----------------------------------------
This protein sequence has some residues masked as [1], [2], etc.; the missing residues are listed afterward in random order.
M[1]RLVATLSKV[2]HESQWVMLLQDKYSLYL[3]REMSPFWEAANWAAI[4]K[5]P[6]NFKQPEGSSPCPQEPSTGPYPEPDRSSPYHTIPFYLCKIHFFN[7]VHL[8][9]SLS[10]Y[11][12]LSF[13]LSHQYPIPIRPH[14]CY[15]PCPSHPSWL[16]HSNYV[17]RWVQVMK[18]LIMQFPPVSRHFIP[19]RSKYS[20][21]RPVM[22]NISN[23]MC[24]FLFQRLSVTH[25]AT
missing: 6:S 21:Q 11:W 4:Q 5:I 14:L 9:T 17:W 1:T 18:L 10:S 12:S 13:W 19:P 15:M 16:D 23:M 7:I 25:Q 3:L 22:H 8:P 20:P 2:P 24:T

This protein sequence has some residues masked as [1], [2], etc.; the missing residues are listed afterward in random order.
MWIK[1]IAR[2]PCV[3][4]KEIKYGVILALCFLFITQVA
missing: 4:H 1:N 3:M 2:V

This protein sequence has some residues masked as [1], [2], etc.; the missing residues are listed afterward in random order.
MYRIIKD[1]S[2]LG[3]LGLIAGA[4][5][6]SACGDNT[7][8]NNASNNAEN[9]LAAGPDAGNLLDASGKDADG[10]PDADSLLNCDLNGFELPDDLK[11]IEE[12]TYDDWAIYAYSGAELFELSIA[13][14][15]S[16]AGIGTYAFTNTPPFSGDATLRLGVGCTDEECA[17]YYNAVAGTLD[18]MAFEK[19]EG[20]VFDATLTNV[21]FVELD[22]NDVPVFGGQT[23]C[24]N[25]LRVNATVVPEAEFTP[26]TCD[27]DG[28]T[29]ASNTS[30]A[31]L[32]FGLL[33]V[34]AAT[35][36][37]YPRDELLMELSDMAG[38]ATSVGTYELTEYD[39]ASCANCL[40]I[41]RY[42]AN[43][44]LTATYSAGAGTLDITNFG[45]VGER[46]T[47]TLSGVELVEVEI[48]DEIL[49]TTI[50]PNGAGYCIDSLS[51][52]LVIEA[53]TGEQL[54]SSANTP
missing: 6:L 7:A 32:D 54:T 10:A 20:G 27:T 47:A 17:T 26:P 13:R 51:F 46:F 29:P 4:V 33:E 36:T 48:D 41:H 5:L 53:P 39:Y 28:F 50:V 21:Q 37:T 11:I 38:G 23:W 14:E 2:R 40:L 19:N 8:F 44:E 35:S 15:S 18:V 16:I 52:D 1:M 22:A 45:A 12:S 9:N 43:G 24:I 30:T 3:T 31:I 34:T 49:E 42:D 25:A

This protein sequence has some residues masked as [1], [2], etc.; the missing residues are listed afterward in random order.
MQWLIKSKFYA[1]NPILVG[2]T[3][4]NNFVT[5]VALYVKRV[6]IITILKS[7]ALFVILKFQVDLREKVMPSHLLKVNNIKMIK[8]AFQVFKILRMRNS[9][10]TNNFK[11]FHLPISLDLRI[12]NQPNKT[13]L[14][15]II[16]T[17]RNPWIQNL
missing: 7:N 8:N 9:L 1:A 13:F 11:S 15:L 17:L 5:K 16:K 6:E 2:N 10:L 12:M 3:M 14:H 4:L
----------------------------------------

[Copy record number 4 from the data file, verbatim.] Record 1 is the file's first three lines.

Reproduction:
This protein sequence has some residues masked as [1], [2], etc.; the missing residues are listed afterward in random order.
MQWLIKSKFYA[1]NPILVG[2]T[3][4]NNFVT[5]VALYVKRV[6]IITILKS[7]ALFVILKFQVDLREKVMPSHLLKVNNIKMIK[8]AFQVFKILRMRNS[9][10]TNNFK[11]FHLPISLDLRI[12]NQPNKT[13]L[14][15]II[16]T[17]RNPWIQNL
missing: 7:N 8:N 9:L 1:A 13:F 11:S 15:L 17:L 5:K 16:K 6:E 2:N 10:L 12:M 3:M 14:H 4:L